From the Audio/Visual Department and Library of Oberlin College to students and faculty:
We have made several changes to the way books are read, movies will be viewed, and music will be listened to. These changes will not take effect until September 2021. Changing the titles and content of works of art is something we don’t take lightly. But it is something we take.
Note: In order to effect these changes, it is necessary that the library be closed during what was once known as Student Orientation but will now be known as Student Assimilation.
P. C. Bookbinder
Marsha Norman’s ’Night, Gestational Parent
The original title of Ms. Norman’s Pulitzer Prize–winning play was—please excuse the language—’Night, Mother. However, we have changed the title so as not to offend those children who were born without mothers. We considered ’Night, Nurturer, but this did not necessarily imply a biological connection, and it was also quite difficult to say. After having watched Non-Birthing Parent of the Bride, starring Spencer Tracy and Elizabeth Taylor, we came up with the above title. And the movie Meet the Parents will now be called Meet the Progenitors. The classic children’s book Heather Has Two Mommies is now called Heather Has One Birthing Guardian and One Non-Birthing Guardian.
Peter Sellers in The World of Henry ______
We thought of changing the title—warning: the next few words contain graphic content—The World of Henry Orient to The World of Henry Non-Occidental but opted to leave the final word blank. Similarly, the classic spaghetti Western (we apologize to our readers of Italian descent—perhaps the term should be “pasta-based movie that takes place in the occupied territories”) Once upon a Time in the West will now be called Once upon a Time in the Neither Here nor There. Hermann Hesse’s short novel Journey to the East is now called Journey Away from the West. East-West, the classic album by the Paul Butterfield Blues Band, is now called West-East.
Ralph Ellison’s Invisible Cisgender Male
After having changed Richard Wright’s Black Boy to Black Youth Who Identifies as Male and Native Son to Indigenous Son, we thought it appropriate to change the title of Ellison’s classic novel. Similarly, Brecht’s play The Good Person of Szechwan has been changed back to The Good Man of Szechwan so that we could change it to The Good Person Woman of Szechwan and then again to The Good Person of Szechwan. We still don’t know what to do with Manchild in the Promised Land, by Claude Brown.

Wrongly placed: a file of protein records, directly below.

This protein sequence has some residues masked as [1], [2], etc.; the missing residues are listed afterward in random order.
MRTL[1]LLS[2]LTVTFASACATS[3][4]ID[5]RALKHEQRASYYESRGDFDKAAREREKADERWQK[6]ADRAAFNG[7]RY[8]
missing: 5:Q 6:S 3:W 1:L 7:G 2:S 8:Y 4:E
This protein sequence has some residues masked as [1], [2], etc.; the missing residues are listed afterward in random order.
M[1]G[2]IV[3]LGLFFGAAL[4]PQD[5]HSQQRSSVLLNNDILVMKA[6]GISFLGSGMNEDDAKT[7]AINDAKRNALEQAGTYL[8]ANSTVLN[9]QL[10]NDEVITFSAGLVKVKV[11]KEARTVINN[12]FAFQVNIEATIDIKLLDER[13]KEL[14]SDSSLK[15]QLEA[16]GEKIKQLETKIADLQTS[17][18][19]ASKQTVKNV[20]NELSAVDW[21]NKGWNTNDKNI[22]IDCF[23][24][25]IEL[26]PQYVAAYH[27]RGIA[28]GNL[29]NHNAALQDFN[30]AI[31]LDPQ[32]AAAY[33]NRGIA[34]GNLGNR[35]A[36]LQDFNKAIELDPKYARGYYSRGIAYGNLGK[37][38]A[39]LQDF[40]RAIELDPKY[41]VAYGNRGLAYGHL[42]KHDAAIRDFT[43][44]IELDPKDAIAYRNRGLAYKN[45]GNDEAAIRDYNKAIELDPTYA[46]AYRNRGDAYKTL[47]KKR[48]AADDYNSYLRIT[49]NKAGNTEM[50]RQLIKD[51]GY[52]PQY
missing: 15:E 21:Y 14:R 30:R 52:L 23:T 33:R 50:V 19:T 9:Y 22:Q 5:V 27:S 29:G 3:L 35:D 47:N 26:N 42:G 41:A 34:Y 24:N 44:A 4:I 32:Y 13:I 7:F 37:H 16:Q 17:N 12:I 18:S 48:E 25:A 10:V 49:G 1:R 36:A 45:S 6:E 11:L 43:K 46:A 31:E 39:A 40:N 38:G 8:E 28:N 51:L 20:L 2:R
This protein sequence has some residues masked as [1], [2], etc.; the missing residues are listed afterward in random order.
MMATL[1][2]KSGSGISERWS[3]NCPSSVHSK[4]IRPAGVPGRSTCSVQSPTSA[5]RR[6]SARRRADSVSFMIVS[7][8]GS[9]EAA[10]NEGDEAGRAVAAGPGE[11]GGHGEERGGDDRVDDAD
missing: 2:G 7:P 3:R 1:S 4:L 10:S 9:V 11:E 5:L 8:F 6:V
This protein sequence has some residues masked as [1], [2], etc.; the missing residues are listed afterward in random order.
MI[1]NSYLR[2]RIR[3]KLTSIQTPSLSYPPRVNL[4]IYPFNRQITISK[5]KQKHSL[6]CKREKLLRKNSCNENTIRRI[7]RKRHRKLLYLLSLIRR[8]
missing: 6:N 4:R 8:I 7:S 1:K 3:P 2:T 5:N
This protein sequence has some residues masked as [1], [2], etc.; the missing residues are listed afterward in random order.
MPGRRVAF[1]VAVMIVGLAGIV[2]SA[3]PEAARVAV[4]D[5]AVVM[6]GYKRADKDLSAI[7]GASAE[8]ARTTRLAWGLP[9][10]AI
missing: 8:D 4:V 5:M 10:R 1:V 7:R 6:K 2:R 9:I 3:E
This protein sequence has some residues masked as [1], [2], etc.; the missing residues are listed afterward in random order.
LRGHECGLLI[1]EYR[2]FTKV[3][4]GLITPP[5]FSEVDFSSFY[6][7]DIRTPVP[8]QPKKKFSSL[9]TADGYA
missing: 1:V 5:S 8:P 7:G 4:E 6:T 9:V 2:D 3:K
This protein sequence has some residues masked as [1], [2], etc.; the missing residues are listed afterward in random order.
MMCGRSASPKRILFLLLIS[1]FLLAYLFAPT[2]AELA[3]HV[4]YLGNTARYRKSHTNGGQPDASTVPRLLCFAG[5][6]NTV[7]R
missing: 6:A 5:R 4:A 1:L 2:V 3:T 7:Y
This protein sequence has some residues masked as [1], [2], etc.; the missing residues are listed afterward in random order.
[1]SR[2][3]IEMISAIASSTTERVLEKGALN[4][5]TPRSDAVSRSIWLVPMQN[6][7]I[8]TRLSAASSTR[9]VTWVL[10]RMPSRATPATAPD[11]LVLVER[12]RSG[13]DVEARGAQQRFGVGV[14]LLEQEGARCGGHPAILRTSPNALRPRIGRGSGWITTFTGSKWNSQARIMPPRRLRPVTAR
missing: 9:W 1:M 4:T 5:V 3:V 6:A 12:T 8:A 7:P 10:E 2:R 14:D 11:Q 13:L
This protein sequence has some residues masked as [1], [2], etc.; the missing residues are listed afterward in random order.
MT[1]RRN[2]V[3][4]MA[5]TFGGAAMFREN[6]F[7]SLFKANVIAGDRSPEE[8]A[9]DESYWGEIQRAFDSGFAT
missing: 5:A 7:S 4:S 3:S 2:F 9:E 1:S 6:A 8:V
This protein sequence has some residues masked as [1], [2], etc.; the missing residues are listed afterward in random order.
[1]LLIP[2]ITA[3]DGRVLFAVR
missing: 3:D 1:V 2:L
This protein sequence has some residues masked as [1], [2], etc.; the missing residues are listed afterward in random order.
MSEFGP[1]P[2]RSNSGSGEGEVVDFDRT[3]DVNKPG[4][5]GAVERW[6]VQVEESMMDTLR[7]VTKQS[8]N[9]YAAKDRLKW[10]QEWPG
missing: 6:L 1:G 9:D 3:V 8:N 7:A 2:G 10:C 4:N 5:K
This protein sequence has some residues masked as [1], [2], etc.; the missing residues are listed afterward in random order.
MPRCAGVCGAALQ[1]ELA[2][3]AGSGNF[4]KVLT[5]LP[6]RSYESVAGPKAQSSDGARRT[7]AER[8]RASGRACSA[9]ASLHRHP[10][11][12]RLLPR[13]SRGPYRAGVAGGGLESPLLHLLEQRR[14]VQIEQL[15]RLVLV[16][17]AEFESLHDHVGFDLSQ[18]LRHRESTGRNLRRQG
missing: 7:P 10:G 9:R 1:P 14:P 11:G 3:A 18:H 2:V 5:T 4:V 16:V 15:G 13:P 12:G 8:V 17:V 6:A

The Merry Spouses of Windsor
After having retitled Death of a Salesman to Death of a Salesperson, we then changed The Merchant of Venice to The Businessperson of Venice. We rejected changing Titus Andronicus and Coriolanus to Us Andronicus and Coriol, respectively. However, since back in Shakespeare’s day the women characters were played by men, we had no trouble changing The Merry Wives of Windsor. In Chaucer’s Canterbury Tales, “The Wife of Bath’s Tale” will now be called “The Spouse of Bath’s Tale.” It is now The Eternal Spouse, by Dostoyevsky. This applies to “girlfriend” and “boyfriend,” too. Thus the Smiths’ song is now “Partner in a Coma” and the Angels’ song is “My Partner Who Identifies as Male’s Back.”
“(There Is a Rose in) Latinx Harlem”
Spanish Harlem has nothing to do with Spain. Therefore the song “Spanish Harlem” has been retitled. “Latinx” is obviously more gender-neutral than “Latino” or “Latina,” even though the lyrics in the song clearly specify that the rose is a she (or that the rose believes she is a she). The David Mamet movie The Spanish Prisoner will remain The Spanish Prisoner, and The Spanish Main will remain The Spanish Main. Some people do not know how to pronounce the word “Latinx.” It is not pronounced “la-tinks.” Sphinx, we remind you, is not pronounced “sphin-ex.” In order to avoid confusion, some words ending with the letter x have now been stripped of their final letter. Thus, Elon Musk’s SpaceX is now just Space. Latex, which sort of looks like Latinx, is now “late.” And the word “simplex” is simply “simple.”
Ted Heller is a New York–based writer